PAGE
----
Hiking

Visitors to Paradise Point State Park with an interest in hiking will enjoy this beautiful park amid an old wood forest that runs along the East Fork Lewis River.
It's possible to park near the camping area and head off through the primitive campsites, toward the river. Hikers will shortly find themselves on a clear trail lined with undergrowth and surrounded by cedar and mature big-leaf maples.
The trail comes to a junction with a double track road. Stay right at the intersection to walk on a trail that WTA crews rerouted out of a stream bed. Wander down a shallow incline and shortly arrive at another fork in the trail. The right fork leads them up a small spur trail where they can view a lovely little waterfall. Be aware that the water runs highest in spring and often slows down to a trickle in the hot summer months.
You can continue along this trail all the way to the picnic area (about three-quarters of a mile). However, there are times that the trail can be covered in water.

Disc Golf

The Paradise Point Disc Golf course sits near the East Fort Lewis River near the end of NW Paradise Park Rd. This nine-hole disc golf course is entertaining, but not super challenging. The course is located on approximately ten acres of land bounded by forest. Designers did an exceptional job using every bit of the land available to them. Guests will find basket set in above-ground blocks of concrete. This reduced the necessity of disturbing the surrounding land and wildlife. Hole One is particularly amusing. This hole is played under the freeway overpass.

Off-Season

Geocaching

Guests to Paradise Point State Park who enjoy geocaching will find several caches in the near vicinity. Those new to the sport will find geocaching an easy, inexpensive, family friendly activity. For those completely new to the idea, geocaching is basically a modern version of treasure hunting. You can go online for coordinates and information about caches in their general area. Geocache hunters use GPS devices or phone apps to locate small caches. Many states actually host their own caches within state parks. Once the cache is located, hunters sign the log so other hunters know they have been there. Most caches also have small trinkets inside that the kids love trading.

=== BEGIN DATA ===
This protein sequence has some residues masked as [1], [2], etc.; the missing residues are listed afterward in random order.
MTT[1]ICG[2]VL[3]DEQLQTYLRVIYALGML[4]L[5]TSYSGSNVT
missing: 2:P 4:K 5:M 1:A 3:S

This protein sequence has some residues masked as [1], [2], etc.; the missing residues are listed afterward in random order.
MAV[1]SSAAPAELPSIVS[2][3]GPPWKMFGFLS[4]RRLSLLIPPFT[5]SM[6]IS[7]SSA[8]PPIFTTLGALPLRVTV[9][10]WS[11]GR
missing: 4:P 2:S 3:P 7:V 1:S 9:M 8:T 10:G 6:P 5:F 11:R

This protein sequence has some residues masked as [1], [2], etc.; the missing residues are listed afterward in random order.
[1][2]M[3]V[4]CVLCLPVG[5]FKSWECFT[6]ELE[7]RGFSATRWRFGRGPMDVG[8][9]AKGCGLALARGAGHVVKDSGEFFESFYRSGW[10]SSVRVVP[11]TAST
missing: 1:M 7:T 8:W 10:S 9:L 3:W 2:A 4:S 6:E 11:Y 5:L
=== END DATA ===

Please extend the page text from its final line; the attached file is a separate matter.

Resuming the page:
La Center Historical Museum

History buffs may be interested in visiting the La Center Historical Museum in nearby La Center. The museum is open on the first and third Saturday of each month from 12-4 pm. The museum is free to the public and provides the opportunity to view exhibits depicting the history of La Center.

Visitors to the Museum will see exhibits of historic photos and items from La Center’s Roller Rink as well as items form the local Soehl family’s decades of business in the community. Be aware that while some of the exhibits are permanent, others are only on loan from local citizens and are subject to change.

Watt's House Pioneer Museum

Those interested in history and culture may wish to visit the Watt's House in nearby Scappoose. The Victorian Watt’s House was built by J.G. Watts in 1902. It remained a family residence until 1976. The house was turned into a museum 1976 when the Scappoose Historical Society established exhibits on the second floor. The Museum has exhibits with items like a shawl worn by Elizabeth Matilda Nessley Watts, (J.G. Watts’ mother) when she traveled the Oregon Trail by wagon train. Guest to the museum will also find wooden yokes used on oxen teams on display.